Big Syttende Mai for Boasson Hagen
On his birthday and Norway’s national day, the cyclist kicked off a victorious Tour of Norway race
The Norwegian American
The opening stage of the Tour of Norway—the annual road bicycle race hosted by Norway since 2011—was an extra special occasion this year; it was held on the 17th of May, Norwegian Constitution Day. It also happened to be the 30th birthday of one of Norway’s top cyclists, Edvald Boasson Hagen, who won the race overall in 2012 and 2013 and finished as the runner up both of the last two years.
It should be no surprise then that a first-stage victory would be extra meaningful for Boasson Hagen, who races for Team Dimension Data. It wasn’t going to be an easy task, however, as the 21 teams—five World Tour, 10 Pro Continental, and six Continental—raced their way through the 169-kilometer stage from Hønefoss to Asker.
The race started with an early breakaway by Colombian Juan Pablo Villegas (Manzana Postobón) and Norwegians Ludvik Holstad (Team Sparebanken Sør) and Marius Blålid (Team FixIT.no). Together the trio gained an eight-minute lead, but with 70 kilometers to go, it had decreased to three minutes.
During the final 10 kilometers, Andreas Vangstad (Team Sparebanken Sør), Lars Petter Nordhaug (Aqua Blue Sport), Ben O’Connor (Team Dimension Data), and Wout Van Aert (Vérandas Willems-Crelan) made an attack.
With his teammate O’Connor ahead, Boasson Hagen was able to relax a bit and watch the other teams chase the leaders as he saved up his energy.
With two kilometers to go, the group lost their lead and Australian Simon Gerrans (Orica-Scott) made his attack. Belgian Tosh Van der Sande (Lotto Soudal) then made his move with 500 meters to go to overhaul Gerrans. Van der Sande looked to have the victory in the bag, but Boasson Hagen managed to come from behind in the last 200 meters with a strong sprint to pass him on the last hill and take his first victory of the season. Behind Van der Sande in second followed Gerrans in third and Norwegian August Jensen (Team Coop) in fourth.
“I couldn’t have asked for anything more. It’s fantastic. The team did an incredible job today,” said Boasson Hagen to NRK, who celebrated at the finish line in Asker flanked by spectators dressed to the nines in their bunads and suits.
“We rode very well, and we had a man in front so I didn’t have to take responsibility. I had just enough left in my legs to keep up and take the victory,” he added.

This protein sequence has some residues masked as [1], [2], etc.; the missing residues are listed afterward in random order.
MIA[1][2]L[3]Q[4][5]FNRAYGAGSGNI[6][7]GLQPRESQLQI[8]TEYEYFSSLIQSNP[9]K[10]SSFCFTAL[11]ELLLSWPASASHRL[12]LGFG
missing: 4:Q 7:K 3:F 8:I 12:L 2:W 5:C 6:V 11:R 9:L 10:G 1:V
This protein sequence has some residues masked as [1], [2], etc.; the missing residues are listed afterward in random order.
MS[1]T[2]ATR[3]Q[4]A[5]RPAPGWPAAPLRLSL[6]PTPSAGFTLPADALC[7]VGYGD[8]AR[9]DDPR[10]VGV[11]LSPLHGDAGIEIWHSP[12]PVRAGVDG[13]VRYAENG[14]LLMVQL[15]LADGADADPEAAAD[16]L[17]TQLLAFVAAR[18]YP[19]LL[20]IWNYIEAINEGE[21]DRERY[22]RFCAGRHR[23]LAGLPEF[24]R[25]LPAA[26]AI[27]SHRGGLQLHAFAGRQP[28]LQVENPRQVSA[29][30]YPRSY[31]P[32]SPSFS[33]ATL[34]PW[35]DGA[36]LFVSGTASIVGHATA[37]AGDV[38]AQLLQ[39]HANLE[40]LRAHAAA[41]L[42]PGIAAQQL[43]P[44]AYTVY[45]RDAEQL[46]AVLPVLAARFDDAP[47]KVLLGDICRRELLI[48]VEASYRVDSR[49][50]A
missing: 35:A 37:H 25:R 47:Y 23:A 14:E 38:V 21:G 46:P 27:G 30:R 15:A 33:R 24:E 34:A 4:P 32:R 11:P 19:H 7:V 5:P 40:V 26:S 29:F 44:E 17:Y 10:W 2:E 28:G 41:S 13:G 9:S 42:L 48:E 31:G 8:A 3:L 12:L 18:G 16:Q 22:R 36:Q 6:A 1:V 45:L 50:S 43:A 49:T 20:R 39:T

Of course, the work was just beginning with four stages remaining: 194 km from Eidsvoll to Brumunddal, 192 km from Hamar to Lillehammer, 194 km from Lillestrøm to Sarpsborg, and the final 155 km from Moss to Oslo.
“There are many tough stages left. It will be fun,” he said, looking forward to the rest of the tour and hoping for continued success.
The Norwegian went on to take third in stage two and second in stage four. Heading into the final stage, he sat in second place behind Pieter Weening (Roompot). If he could manage to make it onto the podium and keep Weening off, he knew he would take the general classification victory.
But when both Boasson Hagen and teammate Mekseb Debesay crashed with just one lap to go in the hilly circuit, he thought he had missed his chance at the overall win. The peloton demonstrated fair play and great respect, however, and decided to wait for him—a generous act that was certainly not required of them.
“I’m very thankful for that. That was nice of them. I had not expected it,” said a gracious Boasson Hagen to NRK.
Back in the pack and with extra adrenaline from the crash, Boasson Hagen managed to sprint to the victory to win stage five and his third overall Tour of Norway victory. In the overall classification, he won ahead of Gerrans in second and Weening in third.
“It was great to decide the race here in front of the Opera House. There were a lot of people, and I wanted to show that it was possible even with a crash. Fortunately, I got back up again quickly and had good help from the team,” he said to VG.
It looks like Boasson Hagen’s incredible start to this year’s race may have been just the boost he needed to come back and regain his title of Tour of Norway champion.
This article originally appeared in the June 2, 2017, issue of The Norwegian American. To subscribe, visit SUBSCRIBE or call us at (206) 784-4617.